New parents living in rich countries often least likely to have leave
Of the 41 countries surveyed, about half offer six months or more paid leave for mothers, the minimum length Unicef advocates for
New York — Some of the wealthiest nations in the world provide little or no government-supported maternity or paternity leave for new parents, a UN report said on Thursday.
Using 2016 data from the Organisation for Economic Co-operation and Development (OECD), Eurostat and research articles, the study ranked 41 high- and middle-income countries across the OECD and EU on family-friendly practices.
"All of these countries are rich compared to the rest of the world, so all of them can afford to invest in children and family-friendly policies," said Yekaterina Chzhen, lead author of the report by the UN children's fund Unicef.
"Some of them could perhaps be more effective and efficient in spending money in this area," she told the Thomson Reuters Foundation.
Paid leave for mothers allows them to focus on their child's development while staying connected to their jobs, while paternity leave helps fathers bond with their children and balance the domestic weight placed on mothers, the report said.
Of the 41 countries surveyed, about half offered six months or more paid leave for mothers, the minimum length Unicef advocated for in the report.
Estonia offered mothers 85 weeks of paid leave, Hungary offered 72 weeks and Bulgaria offered 65 weeks, ranking as the top three countries for maternity leave.
But Australia and New Zealand offered only eight weeks and the US offered no time, ranking it the worst for maternity leave.
When the data was collected, Estonia's GDP, or the total value of its goods and services produced that year, was just below $24bn, 750 times less than the US.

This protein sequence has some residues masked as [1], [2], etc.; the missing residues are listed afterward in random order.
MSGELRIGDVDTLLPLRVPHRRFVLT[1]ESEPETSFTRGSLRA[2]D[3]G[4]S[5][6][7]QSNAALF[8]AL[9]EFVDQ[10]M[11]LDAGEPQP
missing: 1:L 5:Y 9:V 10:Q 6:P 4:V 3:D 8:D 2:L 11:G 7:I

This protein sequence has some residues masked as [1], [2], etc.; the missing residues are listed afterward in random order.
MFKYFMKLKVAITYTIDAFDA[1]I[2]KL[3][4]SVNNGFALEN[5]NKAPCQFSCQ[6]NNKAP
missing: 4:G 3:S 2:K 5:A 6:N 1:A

"[There is] no relationship between country wealth and family friendliness of the policies in this particular group of UN-OECD countries," said Chzhen.
"They depend a lot on, not just the political priorities of a particular day or a particular government administration, but they really sometimes build on how society views children and women."
Chzhen said she was surprised at the generous paternity leave for fathers in Japan and South Korea, which offer about 30 weeks and 17 weeks, while nine countries including the US, Israel, Ireland and Switzerland offer none.
However, the report found that only one in 20 fathers in Japan actually took the paid leave in 2017.
Brian Heilman, a researcher at Promundo, a US-based organisation trying to engage men and boys more in promoting gender equality, said there needed to be a shift in norms that may take years before better paternal leave policies take hold.
"You see a persistent gendered labour division under the guise of biological differences," said Heilman, noting that offering women more leave than men can add to their workload and perpetuate traditional domestic norms.
"When we add up unpaid work responsibilities on top of paid work, there's no country in the world where men are doing as much as women."
Just over 60% of the countries surveyed offered paternity leave, though some countries increased this benefit after the data for the report by Unicef's office of research was collected, including Spain, Ireland and Canada.
The report found that leave for fathers was often shorter but paid more than maternity leave.
It did not address how government-funded leave affects same-sex couples, though Chzhen said she believes gay fathers face the greatest resistance securing government assistance, as they might have to prove their needs are that of a birth mother.
The 2018 Global Gender Gap Report, released by the World Economic Forum, estimates it will take 202 years for economic equality between men and women to be achieved.
Thomson Reuters Foundation